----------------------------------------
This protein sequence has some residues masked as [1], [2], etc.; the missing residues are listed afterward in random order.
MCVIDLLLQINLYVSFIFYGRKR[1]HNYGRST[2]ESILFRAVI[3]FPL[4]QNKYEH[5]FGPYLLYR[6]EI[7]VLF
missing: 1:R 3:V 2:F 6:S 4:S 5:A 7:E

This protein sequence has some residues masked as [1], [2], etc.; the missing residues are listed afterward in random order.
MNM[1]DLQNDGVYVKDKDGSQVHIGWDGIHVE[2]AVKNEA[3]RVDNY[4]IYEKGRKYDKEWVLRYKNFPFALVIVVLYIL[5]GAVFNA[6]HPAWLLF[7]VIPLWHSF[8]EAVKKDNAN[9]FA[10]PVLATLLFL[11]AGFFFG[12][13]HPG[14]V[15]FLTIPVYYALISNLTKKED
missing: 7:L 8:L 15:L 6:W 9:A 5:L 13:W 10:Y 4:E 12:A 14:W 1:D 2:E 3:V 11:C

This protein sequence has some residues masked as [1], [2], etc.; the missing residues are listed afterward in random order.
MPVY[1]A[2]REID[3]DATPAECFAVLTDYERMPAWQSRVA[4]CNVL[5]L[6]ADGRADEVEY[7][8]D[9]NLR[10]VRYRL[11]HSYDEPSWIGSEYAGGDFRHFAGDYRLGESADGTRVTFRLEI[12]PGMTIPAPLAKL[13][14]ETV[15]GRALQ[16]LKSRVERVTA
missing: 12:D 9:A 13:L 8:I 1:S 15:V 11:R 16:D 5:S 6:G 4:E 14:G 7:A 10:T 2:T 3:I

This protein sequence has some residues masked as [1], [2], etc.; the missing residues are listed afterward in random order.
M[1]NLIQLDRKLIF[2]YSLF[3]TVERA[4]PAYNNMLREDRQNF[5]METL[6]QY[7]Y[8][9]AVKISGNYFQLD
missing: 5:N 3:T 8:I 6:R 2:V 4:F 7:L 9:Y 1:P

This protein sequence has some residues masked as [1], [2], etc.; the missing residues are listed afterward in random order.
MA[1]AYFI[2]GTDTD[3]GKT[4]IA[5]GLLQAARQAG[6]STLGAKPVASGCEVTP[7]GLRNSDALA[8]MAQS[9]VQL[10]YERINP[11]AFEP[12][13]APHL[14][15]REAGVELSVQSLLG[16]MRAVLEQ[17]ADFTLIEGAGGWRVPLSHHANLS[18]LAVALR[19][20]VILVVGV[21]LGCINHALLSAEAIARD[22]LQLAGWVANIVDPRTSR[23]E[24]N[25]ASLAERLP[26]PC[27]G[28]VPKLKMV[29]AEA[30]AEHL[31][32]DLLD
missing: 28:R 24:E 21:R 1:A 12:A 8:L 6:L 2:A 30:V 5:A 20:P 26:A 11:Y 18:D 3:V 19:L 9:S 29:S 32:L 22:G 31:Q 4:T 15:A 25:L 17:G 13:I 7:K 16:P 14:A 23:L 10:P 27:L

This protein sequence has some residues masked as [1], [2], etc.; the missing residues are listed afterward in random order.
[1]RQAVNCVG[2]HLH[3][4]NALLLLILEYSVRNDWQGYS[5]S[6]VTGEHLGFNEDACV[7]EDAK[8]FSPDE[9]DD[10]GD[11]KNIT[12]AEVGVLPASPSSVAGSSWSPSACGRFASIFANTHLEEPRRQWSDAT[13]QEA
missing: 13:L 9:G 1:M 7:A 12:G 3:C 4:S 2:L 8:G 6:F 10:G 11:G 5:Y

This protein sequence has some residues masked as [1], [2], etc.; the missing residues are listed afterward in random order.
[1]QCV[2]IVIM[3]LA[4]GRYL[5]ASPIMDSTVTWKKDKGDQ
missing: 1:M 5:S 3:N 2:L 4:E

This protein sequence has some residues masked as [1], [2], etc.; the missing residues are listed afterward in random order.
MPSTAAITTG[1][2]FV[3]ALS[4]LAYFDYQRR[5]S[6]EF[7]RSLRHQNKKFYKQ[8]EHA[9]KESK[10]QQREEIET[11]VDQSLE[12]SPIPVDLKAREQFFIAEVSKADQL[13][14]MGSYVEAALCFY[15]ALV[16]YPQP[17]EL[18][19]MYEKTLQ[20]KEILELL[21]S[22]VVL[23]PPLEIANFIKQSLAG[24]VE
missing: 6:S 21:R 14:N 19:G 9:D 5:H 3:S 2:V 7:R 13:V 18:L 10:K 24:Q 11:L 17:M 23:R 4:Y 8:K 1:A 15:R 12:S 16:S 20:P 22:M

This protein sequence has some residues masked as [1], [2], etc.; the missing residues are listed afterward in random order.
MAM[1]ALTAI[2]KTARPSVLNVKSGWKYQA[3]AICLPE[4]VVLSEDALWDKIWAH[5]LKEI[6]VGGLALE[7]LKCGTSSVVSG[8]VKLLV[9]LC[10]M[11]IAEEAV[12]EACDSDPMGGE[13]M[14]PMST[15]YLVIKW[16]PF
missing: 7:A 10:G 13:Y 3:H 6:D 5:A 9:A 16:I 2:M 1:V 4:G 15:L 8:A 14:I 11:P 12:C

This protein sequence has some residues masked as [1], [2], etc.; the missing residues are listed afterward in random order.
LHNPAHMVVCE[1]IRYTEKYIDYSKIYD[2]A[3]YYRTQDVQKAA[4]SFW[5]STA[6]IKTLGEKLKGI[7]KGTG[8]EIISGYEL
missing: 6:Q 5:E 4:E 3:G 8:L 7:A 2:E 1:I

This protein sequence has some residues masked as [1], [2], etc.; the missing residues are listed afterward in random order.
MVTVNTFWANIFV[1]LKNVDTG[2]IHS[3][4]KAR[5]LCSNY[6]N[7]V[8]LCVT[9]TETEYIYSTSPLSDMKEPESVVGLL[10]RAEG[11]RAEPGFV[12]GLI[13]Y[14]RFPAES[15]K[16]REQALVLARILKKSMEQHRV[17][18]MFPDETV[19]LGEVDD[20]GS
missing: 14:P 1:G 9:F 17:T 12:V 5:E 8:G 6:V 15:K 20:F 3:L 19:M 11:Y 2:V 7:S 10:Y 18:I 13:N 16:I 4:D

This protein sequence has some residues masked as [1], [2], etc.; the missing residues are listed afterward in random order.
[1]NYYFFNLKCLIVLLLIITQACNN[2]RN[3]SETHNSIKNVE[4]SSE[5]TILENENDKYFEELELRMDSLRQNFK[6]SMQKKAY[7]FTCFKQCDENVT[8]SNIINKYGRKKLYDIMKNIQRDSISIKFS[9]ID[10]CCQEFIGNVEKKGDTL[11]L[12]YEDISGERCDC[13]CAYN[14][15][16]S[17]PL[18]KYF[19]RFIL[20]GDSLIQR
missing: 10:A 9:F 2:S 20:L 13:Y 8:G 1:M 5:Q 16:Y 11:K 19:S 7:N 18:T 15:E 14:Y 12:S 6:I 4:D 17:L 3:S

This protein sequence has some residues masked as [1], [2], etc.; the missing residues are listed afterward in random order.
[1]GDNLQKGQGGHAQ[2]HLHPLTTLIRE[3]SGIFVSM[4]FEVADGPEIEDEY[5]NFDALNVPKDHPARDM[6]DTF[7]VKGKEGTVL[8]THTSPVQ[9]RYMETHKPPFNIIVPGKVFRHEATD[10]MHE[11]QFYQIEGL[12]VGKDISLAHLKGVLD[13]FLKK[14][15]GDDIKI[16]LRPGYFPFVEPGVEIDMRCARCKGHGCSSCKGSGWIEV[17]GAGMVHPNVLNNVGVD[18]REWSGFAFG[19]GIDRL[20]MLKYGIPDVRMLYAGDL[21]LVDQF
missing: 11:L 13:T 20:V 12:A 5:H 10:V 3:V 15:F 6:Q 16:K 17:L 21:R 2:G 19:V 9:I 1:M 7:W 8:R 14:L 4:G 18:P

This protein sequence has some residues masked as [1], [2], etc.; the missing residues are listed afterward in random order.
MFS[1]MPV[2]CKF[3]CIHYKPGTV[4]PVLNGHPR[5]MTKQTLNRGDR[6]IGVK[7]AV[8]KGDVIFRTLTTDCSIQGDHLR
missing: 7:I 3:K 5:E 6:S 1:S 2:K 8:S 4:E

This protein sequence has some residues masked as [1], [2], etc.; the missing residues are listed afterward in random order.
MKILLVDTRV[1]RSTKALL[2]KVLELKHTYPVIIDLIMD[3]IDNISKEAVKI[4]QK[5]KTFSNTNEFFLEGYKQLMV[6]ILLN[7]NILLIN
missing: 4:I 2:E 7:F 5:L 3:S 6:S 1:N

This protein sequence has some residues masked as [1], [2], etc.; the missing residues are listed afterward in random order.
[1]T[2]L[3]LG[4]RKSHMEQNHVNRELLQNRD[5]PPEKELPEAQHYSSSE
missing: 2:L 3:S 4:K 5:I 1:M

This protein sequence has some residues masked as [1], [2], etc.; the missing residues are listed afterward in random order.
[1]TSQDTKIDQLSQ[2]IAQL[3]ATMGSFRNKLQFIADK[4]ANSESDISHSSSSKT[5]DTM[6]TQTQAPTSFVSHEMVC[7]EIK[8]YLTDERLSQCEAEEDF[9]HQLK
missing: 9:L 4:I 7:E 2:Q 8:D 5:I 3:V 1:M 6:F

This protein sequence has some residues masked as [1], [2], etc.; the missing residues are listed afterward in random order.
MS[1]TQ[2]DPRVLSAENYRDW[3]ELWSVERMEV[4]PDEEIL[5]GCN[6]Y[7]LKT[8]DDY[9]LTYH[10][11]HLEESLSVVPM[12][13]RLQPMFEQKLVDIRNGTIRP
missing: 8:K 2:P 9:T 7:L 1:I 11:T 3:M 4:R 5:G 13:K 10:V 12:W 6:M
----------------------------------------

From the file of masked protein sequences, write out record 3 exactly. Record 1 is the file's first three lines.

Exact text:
This protein sequence has some residues masked as [1], [2], etc.; the missing residues are listed afterward in random order.
MPVY[1]A[2]REID[3]DATPAECFAVLTDYERMPAWQSRVA[4]CNVL[5]L[6]ADGRADEVEY[7][8]D[9]NLR[10]VRYRL[11]HSYDEPSWIGSEYAGGDFRHFAGDYRLGESADGTRVTFRLEI[12]PGMTIPAPLAKL[13][14]ETV[15]GRALQ[16]LKSRVERVTA
missing: 12:D 9:A 13:L 8:I 1:S 15:V 11:R 16:D 5:S 6:G 4:E 14:G 7:A 10:T 2:T 3:I